Navigating the divorce process was stressful, but by putting myself in a position of weakness (i.e. impatience) during my pre-divorce surrender, I fared much worse in the final divorce decree (more on that in later blog entries).  Every hasty decision (there were many!) I made was in the interests of receiving finality instead of with the realization that the court’s order would be in place barring monumental litigation.

Divorcee Life-lesson One:

Pre-divorce is not the time to throw in the towel to all of your ex’s desires and demands, even if you think this might be what is best for the kids.  Remember, two financially strong and emotionally stable parents are what is ultimately in the best interest of the kids. Pre-divorce is tough. The whole process is foreign to you.  You will be scared.  You will be emotionally drained.  You just want the pain and discomfort for everyone to end.  Believe me, I know.  But you will only make matters much worse for your kids, your ex and yourself if you do not position yourself to exit your marriage as financially secure as you can justly make it for yourself. If you resist the urge to surrender (and dang it is a strong urge), you will be a better single father, a better ex-husband, and ultimately, that is all that matter to your children.      

As you set out on your new journey as a single dad, you will need to prepare yourself for the stresses that await you throughout the divorce process. It is pivotal that you fight the urge to waive that white flag before you ever get started. Do not set out on this path alone and don’t be ashamed to ask someone to be a part of your support network. Use every tool you have to remain focused on the best interest of the kids while fighting that urge to throw in the towel. If you will heed this advice you can come out the other side of your divorce much better prepared to take care of your kids while avoiding the four-year journey I took down the wrong path filled with pitfalls disappointment and heartache.

If you are contemplating a divorce, whether it be high-asset based or the primary concern is that of your child’s well-being, The Law Office of Matthew Poole has the experience and expertise to assist you in making one of the most crucial decisions of your life. Don’t attempt going it alone, even if you are an attorney.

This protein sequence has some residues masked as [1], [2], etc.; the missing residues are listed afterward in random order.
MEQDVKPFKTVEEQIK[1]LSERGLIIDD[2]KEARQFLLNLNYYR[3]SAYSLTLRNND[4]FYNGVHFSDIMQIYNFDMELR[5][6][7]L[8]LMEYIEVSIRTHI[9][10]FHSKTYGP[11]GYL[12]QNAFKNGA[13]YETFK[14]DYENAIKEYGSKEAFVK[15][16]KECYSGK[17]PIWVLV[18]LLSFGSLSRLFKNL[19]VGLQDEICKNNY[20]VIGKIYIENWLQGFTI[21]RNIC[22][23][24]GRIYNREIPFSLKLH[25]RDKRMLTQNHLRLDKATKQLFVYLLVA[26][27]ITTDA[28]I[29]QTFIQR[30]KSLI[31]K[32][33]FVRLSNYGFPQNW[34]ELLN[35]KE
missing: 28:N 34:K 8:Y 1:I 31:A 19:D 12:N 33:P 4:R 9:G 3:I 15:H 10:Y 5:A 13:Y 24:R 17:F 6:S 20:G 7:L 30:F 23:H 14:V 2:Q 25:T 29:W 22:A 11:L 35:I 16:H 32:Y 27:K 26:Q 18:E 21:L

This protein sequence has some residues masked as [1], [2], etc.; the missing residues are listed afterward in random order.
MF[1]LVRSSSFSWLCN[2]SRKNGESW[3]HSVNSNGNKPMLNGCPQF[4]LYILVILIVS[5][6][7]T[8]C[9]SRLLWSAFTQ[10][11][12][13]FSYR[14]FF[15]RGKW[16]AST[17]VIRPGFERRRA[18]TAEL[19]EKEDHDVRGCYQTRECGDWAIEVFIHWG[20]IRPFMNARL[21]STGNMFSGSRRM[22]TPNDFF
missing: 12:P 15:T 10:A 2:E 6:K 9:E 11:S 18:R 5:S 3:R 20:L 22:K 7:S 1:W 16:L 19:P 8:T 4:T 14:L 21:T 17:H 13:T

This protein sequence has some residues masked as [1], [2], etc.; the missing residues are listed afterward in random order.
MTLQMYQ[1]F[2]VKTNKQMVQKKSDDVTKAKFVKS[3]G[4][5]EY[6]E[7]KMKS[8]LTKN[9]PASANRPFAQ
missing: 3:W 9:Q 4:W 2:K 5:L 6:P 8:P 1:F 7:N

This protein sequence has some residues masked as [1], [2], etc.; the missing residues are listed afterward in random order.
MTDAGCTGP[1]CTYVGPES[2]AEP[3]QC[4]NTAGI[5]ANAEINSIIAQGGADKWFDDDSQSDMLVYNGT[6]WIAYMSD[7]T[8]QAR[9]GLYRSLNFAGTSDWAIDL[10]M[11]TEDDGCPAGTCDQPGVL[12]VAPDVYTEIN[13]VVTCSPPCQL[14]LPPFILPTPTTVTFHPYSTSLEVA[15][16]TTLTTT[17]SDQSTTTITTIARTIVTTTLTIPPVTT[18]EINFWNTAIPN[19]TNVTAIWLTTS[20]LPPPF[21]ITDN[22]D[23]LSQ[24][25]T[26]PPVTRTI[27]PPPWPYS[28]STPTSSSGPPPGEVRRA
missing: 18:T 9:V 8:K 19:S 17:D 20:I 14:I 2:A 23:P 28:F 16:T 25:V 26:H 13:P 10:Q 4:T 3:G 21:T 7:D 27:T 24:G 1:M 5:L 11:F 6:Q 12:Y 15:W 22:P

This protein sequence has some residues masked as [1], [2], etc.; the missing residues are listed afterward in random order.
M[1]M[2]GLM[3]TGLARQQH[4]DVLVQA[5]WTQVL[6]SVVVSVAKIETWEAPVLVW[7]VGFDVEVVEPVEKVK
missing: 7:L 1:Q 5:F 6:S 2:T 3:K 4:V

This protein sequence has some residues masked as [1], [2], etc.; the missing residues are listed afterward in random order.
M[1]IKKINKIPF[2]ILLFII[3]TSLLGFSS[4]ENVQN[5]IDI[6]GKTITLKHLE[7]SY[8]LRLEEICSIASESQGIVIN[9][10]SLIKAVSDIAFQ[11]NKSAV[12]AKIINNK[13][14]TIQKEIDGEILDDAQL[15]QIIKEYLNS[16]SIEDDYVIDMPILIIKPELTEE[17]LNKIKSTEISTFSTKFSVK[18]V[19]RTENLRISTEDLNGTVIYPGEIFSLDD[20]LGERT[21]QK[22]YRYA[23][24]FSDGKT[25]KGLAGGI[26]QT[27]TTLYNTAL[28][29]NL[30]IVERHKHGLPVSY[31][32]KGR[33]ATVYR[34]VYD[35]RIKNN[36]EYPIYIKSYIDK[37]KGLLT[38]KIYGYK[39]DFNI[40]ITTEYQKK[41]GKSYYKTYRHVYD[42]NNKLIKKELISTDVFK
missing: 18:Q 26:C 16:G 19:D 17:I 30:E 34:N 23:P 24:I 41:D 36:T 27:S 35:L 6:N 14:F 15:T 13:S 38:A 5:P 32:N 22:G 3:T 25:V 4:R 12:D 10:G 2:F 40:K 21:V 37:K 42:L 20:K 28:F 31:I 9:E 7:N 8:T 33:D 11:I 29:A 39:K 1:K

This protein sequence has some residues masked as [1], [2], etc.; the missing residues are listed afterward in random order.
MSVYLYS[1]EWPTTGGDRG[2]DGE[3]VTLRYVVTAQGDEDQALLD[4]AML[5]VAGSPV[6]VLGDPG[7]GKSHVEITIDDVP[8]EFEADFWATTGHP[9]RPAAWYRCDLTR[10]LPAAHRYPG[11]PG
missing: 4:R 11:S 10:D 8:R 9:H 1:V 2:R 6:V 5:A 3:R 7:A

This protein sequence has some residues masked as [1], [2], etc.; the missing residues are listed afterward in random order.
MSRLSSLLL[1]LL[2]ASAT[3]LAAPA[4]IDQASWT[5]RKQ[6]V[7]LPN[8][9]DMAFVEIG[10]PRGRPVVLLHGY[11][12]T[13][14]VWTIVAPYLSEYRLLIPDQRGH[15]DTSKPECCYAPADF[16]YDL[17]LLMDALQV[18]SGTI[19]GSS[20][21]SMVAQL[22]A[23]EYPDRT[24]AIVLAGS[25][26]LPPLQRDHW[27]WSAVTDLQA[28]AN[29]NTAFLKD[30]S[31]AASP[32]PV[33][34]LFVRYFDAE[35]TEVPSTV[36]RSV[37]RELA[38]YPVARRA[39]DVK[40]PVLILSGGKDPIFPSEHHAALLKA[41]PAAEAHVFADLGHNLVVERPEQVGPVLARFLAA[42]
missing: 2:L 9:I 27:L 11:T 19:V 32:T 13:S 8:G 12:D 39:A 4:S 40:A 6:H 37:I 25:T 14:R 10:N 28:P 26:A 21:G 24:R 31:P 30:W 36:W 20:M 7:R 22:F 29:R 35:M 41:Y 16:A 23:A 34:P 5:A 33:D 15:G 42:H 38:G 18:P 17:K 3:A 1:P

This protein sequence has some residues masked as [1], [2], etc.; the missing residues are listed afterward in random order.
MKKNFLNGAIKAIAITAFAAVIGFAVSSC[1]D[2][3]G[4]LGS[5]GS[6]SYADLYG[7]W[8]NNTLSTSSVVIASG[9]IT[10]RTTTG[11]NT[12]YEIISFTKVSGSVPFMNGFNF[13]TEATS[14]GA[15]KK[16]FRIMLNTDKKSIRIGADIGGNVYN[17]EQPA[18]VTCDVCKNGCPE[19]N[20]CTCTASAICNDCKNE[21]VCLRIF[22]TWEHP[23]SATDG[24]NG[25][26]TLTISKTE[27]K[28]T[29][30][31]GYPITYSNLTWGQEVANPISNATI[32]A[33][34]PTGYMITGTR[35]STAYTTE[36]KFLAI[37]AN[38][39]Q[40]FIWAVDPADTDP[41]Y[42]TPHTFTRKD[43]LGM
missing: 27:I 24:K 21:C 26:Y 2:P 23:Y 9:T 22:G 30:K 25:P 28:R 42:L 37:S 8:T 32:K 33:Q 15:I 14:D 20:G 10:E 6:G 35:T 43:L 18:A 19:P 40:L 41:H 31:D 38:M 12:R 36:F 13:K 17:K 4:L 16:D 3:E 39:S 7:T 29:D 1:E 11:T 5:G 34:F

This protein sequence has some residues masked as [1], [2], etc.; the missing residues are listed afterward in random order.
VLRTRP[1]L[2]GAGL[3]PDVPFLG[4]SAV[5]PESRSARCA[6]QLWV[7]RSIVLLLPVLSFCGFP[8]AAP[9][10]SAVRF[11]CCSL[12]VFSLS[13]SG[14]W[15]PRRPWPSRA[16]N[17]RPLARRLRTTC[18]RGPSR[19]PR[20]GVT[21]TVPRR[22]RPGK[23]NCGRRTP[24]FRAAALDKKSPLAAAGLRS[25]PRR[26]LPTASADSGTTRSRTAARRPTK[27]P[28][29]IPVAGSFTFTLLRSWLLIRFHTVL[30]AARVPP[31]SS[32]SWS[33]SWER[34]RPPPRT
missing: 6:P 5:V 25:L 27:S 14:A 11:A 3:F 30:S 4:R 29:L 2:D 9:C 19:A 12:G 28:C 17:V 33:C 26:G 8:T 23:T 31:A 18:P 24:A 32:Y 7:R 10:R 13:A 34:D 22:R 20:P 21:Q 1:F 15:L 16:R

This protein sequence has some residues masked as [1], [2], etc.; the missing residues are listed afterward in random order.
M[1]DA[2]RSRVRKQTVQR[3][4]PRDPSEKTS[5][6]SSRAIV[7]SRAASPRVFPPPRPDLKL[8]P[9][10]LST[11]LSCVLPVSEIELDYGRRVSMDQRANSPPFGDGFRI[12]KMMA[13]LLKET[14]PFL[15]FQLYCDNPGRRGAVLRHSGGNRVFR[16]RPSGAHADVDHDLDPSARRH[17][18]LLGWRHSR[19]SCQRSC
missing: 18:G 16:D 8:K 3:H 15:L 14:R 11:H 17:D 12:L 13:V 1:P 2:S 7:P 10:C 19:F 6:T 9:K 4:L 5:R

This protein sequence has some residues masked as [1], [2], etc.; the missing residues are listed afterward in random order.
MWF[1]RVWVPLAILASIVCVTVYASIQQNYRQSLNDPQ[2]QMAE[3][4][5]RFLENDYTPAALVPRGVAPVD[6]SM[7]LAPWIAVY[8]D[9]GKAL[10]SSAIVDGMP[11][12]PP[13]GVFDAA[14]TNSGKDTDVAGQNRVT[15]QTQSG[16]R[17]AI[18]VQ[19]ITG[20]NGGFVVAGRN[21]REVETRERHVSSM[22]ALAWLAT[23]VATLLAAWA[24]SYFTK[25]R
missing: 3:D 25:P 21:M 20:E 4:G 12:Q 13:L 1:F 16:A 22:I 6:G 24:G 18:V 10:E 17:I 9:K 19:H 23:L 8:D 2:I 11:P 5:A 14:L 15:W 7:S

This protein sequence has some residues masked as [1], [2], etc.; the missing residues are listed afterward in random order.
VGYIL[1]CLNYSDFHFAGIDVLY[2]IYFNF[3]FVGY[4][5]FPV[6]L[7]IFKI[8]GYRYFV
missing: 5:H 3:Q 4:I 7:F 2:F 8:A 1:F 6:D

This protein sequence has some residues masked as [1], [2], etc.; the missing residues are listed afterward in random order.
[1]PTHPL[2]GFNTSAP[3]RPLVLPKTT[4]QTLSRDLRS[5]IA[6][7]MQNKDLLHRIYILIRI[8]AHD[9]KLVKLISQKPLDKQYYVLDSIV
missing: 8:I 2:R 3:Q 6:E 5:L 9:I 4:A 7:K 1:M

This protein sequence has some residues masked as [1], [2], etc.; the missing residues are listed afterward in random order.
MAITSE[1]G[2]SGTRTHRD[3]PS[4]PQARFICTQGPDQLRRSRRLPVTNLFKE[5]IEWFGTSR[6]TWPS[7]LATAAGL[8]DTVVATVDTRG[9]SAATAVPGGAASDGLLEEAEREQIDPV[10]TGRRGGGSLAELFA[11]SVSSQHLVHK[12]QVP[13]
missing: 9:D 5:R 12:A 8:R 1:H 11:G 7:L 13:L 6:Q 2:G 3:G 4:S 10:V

And There Were Still Twelve – Domestic Violence and Divorce Grounds in Mississippi

Sunday, March 5th, 2017

Recently, the Mississippi Legislature again voted against a bill that would make domestic violence the thirteenth ground for divorce in Mississippi. As to be expected, there has been large public backlash around the state regarding this decision. Much of this criticism seems to be directed at the legislature’s seeming insensitivity to the seriousness of domestic violence. While our office condemns domestic violence in every form, it is important for Mississippians to know the effects of this decision on a divorce case in the state.

There are twelve grounds for divorce in Mississippi, which are listed elsewhere on our website for your viewing. Our concern today is the ground of habitual cruel and inhuman treatment, which is the ground most likely to be at the front of a divorce where domestic violence is occurring. While domestic violence is still not explicitly a part of Mississippi divorce grounds, cruel and inhuman treatment allows abuse to be addressed by courts in the state. The phrase is vague, and has been examined through many different lenses throughout the years.

Marriage is, for lack of a better word, hard. Arguments and unpleasantness are simply parts of both marriage and life. Therefore, habitual cruel and inhuman treatment must extend beyond rudeness, unkindness, or mere incompatibility. Although the word “habitual” indicates that this behavior must be continuous or systematic, Mississippi courts have held that a single instance can provide grounds for a divorce. Kumar v. Kumar, 976 So.2d 957, 961 (Miss. Ct. App. 2008). Physical violence or even a threat of it isn’t required to show proof of cruel and inhuman treatment. Cruel and inhuman treatment can also take the form of emotional abuse, which can later lead to actual violence.

The case of Harmon v. Harmon, 141 So. 3d 37 (Miss. Ct. App. 2014) showcases less severe grounds enabling a divorce in Mississippi. In that case, a wife testified that her husband of five years regularly accused her of adultery, called her derogatory names, followed her on breaks from work, and appeared often at her place of work. Her daughter and co-workers testified to her agitated manner following his actions, and that she was experiencing suicidal thoughts as well as murderous thoughts about her husband. The husband was also a compulsive gambler. The court of appeals affirmed the grant of divorce based on habitual cruelty. This case shows that grounds much less severe than physical domestic violence can effectuate a divorce in Mississippi, and that habitual cruel and inhuman treatment is an effective ground for divorce under even minimally violent or abusive circumstances.

While the Legislature’s decision is disappointing, the twelve current grounds for divorce in Mississippi sufficiently allow for a divorce to be granted. The Legislature declining to add domestic violence as a thirteenth ground does not mean that occurrences of domestic violence cannot provide a ground for a divorce. The current statutes provide grounds for divorce in abusive scenarios, albeit under a different label. It is also important to also note that Constructive Desertion can be recognized as ground for divorce when the conduct of one spouse is subjectively ruining the ability to maintain a normal, healthy marriage.